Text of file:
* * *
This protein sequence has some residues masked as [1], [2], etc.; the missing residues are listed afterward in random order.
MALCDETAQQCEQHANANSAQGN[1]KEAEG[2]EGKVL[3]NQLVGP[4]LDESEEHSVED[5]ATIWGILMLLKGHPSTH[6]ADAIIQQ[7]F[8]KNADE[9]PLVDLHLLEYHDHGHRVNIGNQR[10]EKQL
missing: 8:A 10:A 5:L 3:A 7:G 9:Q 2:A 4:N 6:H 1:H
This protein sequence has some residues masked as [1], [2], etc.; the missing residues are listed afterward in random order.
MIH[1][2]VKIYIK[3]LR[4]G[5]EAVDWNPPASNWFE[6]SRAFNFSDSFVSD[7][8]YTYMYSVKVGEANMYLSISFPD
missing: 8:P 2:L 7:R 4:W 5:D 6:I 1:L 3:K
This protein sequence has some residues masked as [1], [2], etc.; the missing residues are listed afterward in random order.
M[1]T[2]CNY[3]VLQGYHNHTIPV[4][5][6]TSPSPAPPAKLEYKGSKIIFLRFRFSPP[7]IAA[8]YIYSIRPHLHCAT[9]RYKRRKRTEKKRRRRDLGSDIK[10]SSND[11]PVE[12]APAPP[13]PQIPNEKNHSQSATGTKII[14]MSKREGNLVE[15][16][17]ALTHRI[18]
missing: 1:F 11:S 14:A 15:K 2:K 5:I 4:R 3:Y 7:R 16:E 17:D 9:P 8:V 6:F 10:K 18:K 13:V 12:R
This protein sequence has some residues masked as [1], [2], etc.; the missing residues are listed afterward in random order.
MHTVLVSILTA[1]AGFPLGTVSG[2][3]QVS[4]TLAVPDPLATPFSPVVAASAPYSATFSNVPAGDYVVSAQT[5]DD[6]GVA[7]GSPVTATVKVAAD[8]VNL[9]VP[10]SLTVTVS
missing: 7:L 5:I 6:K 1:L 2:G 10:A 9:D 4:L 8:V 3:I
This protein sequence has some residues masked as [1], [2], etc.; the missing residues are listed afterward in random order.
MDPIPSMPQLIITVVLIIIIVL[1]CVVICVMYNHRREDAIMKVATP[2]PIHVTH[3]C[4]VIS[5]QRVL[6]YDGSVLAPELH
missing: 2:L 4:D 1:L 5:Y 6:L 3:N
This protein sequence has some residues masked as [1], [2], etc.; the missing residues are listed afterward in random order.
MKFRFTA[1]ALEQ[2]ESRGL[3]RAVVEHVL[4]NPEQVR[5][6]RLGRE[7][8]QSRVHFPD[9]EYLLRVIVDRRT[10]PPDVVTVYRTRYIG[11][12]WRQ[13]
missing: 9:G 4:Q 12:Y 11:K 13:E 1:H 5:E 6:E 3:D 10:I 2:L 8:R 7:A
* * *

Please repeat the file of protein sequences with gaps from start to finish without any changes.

This protein sequence has some residues masked as [1], [2], etc.; the missing residues are listed afterward in random order.
MALCDETAQQCEQHANANSAQGN[1]KEAEG[2]EGKVL[3]NQLVGP[4]LDESEEHSVED[5]ATIWGILMLLKGHPSTH[6]ADAIIQQ[7]F[8]KNADE[9]PLVDLHLLEYHDHGHRVNIGNQR[10]EKQL
missing: 8:A 10:A 5:L 3:A 7:G 9:Q 2:A 4:N 6:H 1:H
This protein sequence has some residues masked as [1], [2], etc.; the missing residues are listed afterward in random order.
MIH[1][2]VKIYIK[3]LR[4]G[5]EAVDWNPPASNWFE[6]SRAFNFSDSFVSD[7][8]YTYMYSVKVGEANMYLSISFPD
missing: 8:P 2:L 7:R 4:W 5:D 6:I 1:L 3:K
This protein sequence has some residues masked as [1], [2], etc.; the missing residues are listed afterward in random order.
M[1]T[2]CNY[3]VLQGYHNHTIPV[4][5][6]TSPSPAPPAKLEYKGSKIIFLRFRFSPP[7]IAA[8]YIYSIRPHLHCAT[9]RYKRRKRTEKKRRRRDLGSDIK[10]SSND[11]PVE[12]APAPP[13]PQIPNEKNHSQSATGTKII[14]MSKREGNLVE[15][16][17]ALTHRI[18]
missing: 1:F 11:S 14:A 15:K 2:K 5:I 4:R 3:Y 7:R 16:E 17:D 9:P 8:V 6:F 10:K 18:K 13:V 12:R
This protein sequence has some residues masked as [1], [2], etc.; the missing residues are listed afterward in random order.
MHTVLVSILTA[1]AGFPLGTVSG[2][3]QVS[4]TLAVPDPLATPFSPVVAASAPYSATFSNVPAGDYVVSAQT[5]DD[6]GVA[7]GSPVTATVKVAAD[8]VNL[9]VP[10]SLTVTVS
missing: 7:L 5:I 6:K 1:L 2:G 10:A 9:D 4:L 8:V 3:I
This protein sequence has some residues masked as [1], [2], etc.; the missing residues are listed afterward in random order.
MDPIPSMPQLIITVVLIIIIVL[1]CVVICVMYNHRREDAIMKVATP[2]PIHVTH[3]C[4]VIS[5]QRVL[6]YDGSVLAPELH
missing: 2:L 4:D 1:L 5:Y 6:L 3:N
This protein sequence has some residues masked as [1], [2], etc.; the missing residues are listed afterward in random order.
MKFRFTA[1]ALEQ[2]ESRGL[3]RAVVEHVL[4]NPEQVR[5][6]RLGRE[7][8]QSRVHFPD[9]EYLLRVIVDRRT[10]PPDVVTVYRTRYIG[11][12]WRQ[13]
missing: 9:G 4:Q 12:Y 11:K 13:E 1:H 5:E 6:E 3:D 10:I 2:L 8:R 7:A